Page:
Robert Louis Stevenson and his Travels
ROBERT LOUIS STEVENSON was born on November 13, 1850 in Edinburgh, Scotland. Although he lived but 44 years, and was in ill health a considerable amount of time, he traveled the world, and wrote timeless classics that are still enjoyed to this day.
He also wrote many travel books. His first published bookAN INLAND VOYAGE (London, C. Kegan Paul, 1878), was an account of a canoe-trip he had made in 1876 in Belgium and Northern France.
TRAVELS WITH A DONKEY IN THE CEVENNES (London, C. Kegan Paul, 1879), was a memoir of his 12-day walking tour with through the Cévennes of France’s Massif Central in 1878.
THE AMATEUR EMIGRANT, with Some First Impressions of America is the result of Stevenson’s trip to San Francisco to persuade Fanny Osbourne to marry him. He did not tell his parents that he was making this trip and he became gravely ill as a result of the overland trip across America.
His journey brought him to Hawaii, where he became friends with King Kalakaua. Although he wished to return to Scotland, his fragile health prevented him from making the trip.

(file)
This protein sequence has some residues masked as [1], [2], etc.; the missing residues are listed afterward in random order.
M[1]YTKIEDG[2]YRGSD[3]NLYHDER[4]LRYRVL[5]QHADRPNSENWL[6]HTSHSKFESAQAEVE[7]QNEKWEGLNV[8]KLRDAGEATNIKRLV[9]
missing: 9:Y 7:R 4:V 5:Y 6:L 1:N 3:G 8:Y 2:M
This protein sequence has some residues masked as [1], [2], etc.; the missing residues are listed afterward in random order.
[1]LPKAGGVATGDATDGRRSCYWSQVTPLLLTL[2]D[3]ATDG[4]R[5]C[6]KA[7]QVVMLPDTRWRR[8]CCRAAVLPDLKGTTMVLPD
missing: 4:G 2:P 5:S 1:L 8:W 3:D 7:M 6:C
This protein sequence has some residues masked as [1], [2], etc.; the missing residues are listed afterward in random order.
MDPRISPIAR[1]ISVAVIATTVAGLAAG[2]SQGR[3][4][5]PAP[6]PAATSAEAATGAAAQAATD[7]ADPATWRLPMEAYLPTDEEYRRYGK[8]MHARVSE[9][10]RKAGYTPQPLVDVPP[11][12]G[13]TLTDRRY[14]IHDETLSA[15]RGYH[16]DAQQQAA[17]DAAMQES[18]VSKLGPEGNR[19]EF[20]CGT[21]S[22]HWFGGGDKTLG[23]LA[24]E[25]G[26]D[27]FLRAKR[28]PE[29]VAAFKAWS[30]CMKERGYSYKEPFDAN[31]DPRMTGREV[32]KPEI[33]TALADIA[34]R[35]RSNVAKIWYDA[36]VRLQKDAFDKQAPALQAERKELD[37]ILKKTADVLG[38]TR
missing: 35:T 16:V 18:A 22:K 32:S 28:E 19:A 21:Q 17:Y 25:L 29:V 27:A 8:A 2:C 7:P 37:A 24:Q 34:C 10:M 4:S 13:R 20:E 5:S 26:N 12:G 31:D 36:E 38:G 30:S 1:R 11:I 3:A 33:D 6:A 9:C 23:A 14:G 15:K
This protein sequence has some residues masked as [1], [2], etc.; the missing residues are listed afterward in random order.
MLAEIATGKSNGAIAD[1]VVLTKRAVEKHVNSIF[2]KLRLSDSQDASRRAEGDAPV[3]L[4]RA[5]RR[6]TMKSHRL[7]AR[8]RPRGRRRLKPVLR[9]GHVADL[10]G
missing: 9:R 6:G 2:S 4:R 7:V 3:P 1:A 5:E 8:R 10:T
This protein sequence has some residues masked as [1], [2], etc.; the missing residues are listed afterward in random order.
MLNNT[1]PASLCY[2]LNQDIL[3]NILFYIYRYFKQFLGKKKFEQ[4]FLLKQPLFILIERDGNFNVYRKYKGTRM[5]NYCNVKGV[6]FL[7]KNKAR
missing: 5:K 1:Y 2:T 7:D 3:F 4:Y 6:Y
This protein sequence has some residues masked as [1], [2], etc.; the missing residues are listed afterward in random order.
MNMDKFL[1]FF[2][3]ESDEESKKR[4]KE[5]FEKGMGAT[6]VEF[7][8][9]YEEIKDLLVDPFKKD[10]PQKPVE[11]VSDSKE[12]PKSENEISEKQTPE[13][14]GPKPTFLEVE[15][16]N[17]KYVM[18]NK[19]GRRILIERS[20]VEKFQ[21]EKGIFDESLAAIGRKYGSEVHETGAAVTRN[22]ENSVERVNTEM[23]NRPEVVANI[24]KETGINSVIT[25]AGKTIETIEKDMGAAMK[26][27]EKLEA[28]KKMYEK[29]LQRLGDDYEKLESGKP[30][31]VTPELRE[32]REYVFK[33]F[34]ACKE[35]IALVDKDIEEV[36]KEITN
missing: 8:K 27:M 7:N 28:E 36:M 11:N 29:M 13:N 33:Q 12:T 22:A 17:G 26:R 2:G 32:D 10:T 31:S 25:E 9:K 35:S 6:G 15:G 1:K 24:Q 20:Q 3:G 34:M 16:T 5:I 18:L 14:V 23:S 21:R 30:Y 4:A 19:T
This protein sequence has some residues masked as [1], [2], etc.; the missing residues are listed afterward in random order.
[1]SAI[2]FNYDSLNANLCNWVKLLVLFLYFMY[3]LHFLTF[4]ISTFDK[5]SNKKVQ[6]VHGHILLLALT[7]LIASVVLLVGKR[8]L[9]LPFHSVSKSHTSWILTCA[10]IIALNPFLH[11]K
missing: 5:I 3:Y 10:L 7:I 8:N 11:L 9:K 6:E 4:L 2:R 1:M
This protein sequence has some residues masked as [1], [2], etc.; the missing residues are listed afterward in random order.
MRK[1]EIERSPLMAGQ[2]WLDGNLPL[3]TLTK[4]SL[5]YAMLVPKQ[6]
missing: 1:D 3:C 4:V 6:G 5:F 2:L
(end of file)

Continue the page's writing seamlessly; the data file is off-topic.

While Stevenson was a well-known writer during his lifetime, he was somehow categorized as primarily a children’s writer, no doubt due in large part to the enormous popularity of A CHILD’S GARDEN OF VERSES and adventure books. He was condemned by authors such as Virginia Woolf and Leonard Woolf, and his works were gradually excluded from the curriculum in schools.
Nevertheless, Stevenson is ranked the 24th most translated author in the world, ahead of even Charles Dickens, Oscar Wilde and Edgar Allan Poe.
A prolific letter writer, his letters, which are a treasury of information concerning life in the last half of the nineteenth century in many aspects, may be purchased in various editions or one may acquaint oneself with them online.